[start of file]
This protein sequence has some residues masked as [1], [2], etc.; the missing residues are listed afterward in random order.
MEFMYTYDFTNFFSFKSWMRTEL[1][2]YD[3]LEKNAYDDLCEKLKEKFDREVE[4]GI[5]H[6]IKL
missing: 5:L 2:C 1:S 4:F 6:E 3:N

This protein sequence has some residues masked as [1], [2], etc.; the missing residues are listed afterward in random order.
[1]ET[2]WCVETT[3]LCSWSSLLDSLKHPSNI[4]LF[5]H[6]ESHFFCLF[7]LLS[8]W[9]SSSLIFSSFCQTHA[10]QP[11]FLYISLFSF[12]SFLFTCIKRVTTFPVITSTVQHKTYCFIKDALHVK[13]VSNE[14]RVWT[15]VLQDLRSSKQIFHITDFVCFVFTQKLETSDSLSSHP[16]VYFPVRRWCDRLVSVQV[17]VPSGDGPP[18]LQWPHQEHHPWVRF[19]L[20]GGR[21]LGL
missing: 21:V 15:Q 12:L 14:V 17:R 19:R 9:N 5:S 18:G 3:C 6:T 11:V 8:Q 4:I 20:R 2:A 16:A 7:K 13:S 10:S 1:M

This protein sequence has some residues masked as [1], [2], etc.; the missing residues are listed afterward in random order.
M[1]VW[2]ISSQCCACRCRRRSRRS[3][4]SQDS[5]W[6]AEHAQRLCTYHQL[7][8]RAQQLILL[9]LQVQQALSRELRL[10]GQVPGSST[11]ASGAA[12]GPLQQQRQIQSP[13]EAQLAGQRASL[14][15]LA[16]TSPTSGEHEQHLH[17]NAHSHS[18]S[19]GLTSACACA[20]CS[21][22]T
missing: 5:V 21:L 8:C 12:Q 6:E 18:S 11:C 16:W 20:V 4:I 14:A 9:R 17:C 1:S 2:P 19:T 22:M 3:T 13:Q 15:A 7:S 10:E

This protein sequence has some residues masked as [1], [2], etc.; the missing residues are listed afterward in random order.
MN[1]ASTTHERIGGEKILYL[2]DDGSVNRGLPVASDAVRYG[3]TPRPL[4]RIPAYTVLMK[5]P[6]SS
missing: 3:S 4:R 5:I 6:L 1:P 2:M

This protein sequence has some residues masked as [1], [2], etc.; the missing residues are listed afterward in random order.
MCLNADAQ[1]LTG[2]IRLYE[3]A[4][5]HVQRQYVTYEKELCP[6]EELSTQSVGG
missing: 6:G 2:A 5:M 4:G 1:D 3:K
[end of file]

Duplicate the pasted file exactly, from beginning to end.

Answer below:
This protein sequence has some residues masked as [1], [2], etc.; the missing residues are listed afterward in random order.
MEFMYTYDFTNFFSFKSWMRTEL[1][2]YD[3]LEKNAYDDLCEKLKEKFDREVE[4]GI[5]H[6]IKL
missing: 5:L 2:C 1:S 4:F 6:E 3:N

This protein sequence has some residues masked as [1], [2], etc.; the missing residues are listed afterward in random order.
[1]ET[2]WCVETT[3]LCSWSSLLDSLKHPSNI[4]LF[5]H[6]ESHFFCLF[7]LLS[8]W[9]SSSLIFSSFCQTHA[10]QP[11]FLYISLFSF[12]SFLFTCIKRVTTFPVITSTVQHKTYCFIKDALHVK[13]VSNE[14]RVWT[15]VLQDLRSSKQIFHITDFVCFVFTQKLETSDSLSSHP[16]VYFPVRRWCDRLVSVQV[17]VPSGDGPP[18]LQWPHQEHHPWVRF[19]L[20]GGR[21]LGL
missing: 21:V 15:Q 12:L 14:V 17:R 19:R 9:N 5:S 18:G 3:C 6:T 11:V 8:Q 4:I 20:R 2:A 16:A 7:K 13:S 10:S 1:M

This protein sequence has some residues masked as [1], [2], etc.; the missing residues are listed afterward in random order.
M[1]VW[2]ISSQCCACRCRRRSRRS[3][4]SQDS[5]W[6]AEHAQRLCTYHQL[7][8]RAQQLILL[9]LQVQQALSRELRL[10]GQVPGSST[11]ASGAA[12]GPLQQQRQIQSP[13]EAQLAGQRASL[14][15]LA[16]TSPTSGEHEQHLH[17]NAHSHS[18]S[19]GLTSACACA[20]CS[21][22]T
missing: 5:V 21:L 8:C 12:Q 6:E 18:S 11:C 16:W 20:V 4:I 14:A 9:R 17:C 1:S 2:P 19:T 22:M 3:T 13:Q 15:A 7:S 10:E

This protein sequence has some residues masked as [1], [2], etc.; the missing residues are listed afterward in random order.
MN[1]ASTTHERIGGEKILYL[2]DDGSVNRGLPVASDAVRYG[3]TPRPL[4]RIPAYTVLMK[5]P[6]SS
missing: 3:S 4:R 5:I 6:L 1:P 2:M

This protein sequence has some residues masked as [1], [2], etc.; the missing residues are listed afterward in random order.
MCLNADAQ[1]LTG[2]IRLYE[3]A[4][5]HVQRQYVTYEKELCP[6]EELSTQSVGG
missing: 6:G 2:A 5:M 4:G 1:D 3:K